Wary Richard, concerned that someone is coming to steal his cheese! Photo by Mavis Wilkins.

I’d always assumed that the Melaleuca residents had called them Richards as a slightly more formal version of Dick Whitty – another common name, which sounds a little like the sound they make when calling.  Their songs are quite lovely, and apparently quite convincing, for Richards mate for life, living happily ever after in territories of up to 10 hectares.

The Richards are often seen hopping about the trees around the bushwalkers huts, and at the Fenton-King residence.  Rumour has it that they are also somewhat partial to cheese, although where they obtain such contraband is a mystery.


A Richard eating more traditional food – in this case, an unfortunate frog. Photo received with thanks from John McDougall.

All of the photos featured in this blog post were gifted by some of the generous bird-people of the Facebook group Tasmanian Bird Sightings and Photography.  If you have even a passing interest in Tasmanian birds, it’s well worth joining.

If you’d like to hear some of the Richards’ greatest hits, I can recommend the inexpensive but excellent Tasmanian Parks and Wildlife Service’s Bird in the Hand app – this app, and others, can be found here.

O is for Orange Bellied Parrots – the VIB’s of the South West! #MelaleucaMiscellany

OBP v Firetail

OBP vs. beautiful firetail – fight!

I’m in the field today, and have just realised that I didn’t bring the right images with me – these ones are puny and disappointing – apologies.  I also have to go immediately out to eat something, and so, in haste, all I have to say about the OBPs is

  • There are not very many of them
  • This is not good.
  • Even though lots of people come to Melaleuca to visit them,
  • They could do with some more friends

Find out more about their rather tenuous migratory lifestyles here, and about the massive National Recovery Effort being made by an extraordinary team of passionate birdos here.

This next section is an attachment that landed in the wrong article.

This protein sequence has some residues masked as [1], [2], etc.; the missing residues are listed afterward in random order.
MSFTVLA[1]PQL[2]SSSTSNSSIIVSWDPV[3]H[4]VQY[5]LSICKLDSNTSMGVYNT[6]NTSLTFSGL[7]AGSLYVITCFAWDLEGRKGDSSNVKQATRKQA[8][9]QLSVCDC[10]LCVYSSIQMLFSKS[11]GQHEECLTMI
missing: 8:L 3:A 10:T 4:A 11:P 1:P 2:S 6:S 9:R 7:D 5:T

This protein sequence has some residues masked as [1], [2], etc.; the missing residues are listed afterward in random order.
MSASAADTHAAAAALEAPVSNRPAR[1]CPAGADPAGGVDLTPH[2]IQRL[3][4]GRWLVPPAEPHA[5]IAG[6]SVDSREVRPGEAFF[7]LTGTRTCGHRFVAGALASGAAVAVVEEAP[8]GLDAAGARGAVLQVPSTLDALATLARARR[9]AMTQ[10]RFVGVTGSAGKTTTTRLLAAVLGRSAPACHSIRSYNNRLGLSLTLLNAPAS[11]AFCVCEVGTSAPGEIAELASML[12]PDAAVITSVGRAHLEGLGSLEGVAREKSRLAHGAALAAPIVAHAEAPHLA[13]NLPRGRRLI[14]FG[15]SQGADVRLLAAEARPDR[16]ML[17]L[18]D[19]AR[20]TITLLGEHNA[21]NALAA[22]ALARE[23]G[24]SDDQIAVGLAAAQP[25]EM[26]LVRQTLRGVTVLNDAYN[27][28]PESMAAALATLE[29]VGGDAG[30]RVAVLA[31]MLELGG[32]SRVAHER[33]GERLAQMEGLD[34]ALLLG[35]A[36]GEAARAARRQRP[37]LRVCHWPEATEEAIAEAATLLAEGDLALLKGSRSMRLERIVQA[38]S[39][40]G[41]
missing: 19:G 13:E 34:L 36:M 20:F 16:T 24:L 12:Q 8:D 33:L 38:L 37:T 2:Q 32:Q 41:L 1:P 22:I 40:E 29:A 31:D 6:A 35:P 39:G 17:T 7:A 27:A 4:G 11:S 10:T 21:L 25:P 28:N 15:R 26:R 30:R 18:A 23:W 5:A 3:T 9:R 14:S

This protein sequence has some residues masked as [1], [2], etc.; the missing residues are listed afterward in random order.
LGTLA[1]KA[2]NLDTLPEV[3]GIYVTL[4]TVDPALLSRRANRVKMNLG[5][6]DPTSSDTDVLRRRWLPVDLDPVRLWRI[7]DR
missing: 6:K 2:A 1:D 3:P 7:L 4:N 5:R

H is for Hirundo neoxena – Welcome swallows, and their other little Hirund* friends #MelaleucaMiscellany


“Let’s fledge, you said… there’ll be heaps of insects, you said….everyone else is doing it, you said.”   Two baby welcome swallows appear to regret their decision to fly the nest the day before the weather collapsed.

The welcome swallows of Melaleuca take their welcoming duties very seriously.  So seriously, that they nest in the Trodel Hut, right next to the airstrip at Melaleuca, so they’re always on hand to greet new arrivals, and if they’re lucky, poo on their backpacks.  These summer migrants brooded two clutches of babies in their muddy little nests, and some of those babies decided to fledge while we were still there.

A couple left the nest a day or two before their siblings, and appeared to immediately regret having done so.  They spent a lot of time sitting on that beam pictured above, apparently trying to work out how to get back into the cosy space that had until recently been their home.

Further up the hill towards the bushwalkers huts, the tree martins (Hirundo nigricans) took advantage of higher-class real estate openings, which became available once the orange-bellied parrots vacated their specially built nesting boxes.  It took less than 24 hours after OBP fledging for a family of martins to measure up, upgrade and move into one of the nest boxes outside the rangers’ hut – they are paragons of avian efficiency.

Another Hirund* observed but briefly at Melaleuca were a mob of white-throated needletails (Hirundapaus caudacutus).  Being a bit of a bird duffer, I’d never seen these uncommon migrants before, until a squadron of them appeared practicing their aerial manoeuvres over the Fenton-King residence.  There were actual serious ecologists staying in the bushwalkers’ huts that night, so Qug and I raced inside to check that yes, they were really white-throated needletails, which the ecologists confirmed with some amusement as we raced back out the door.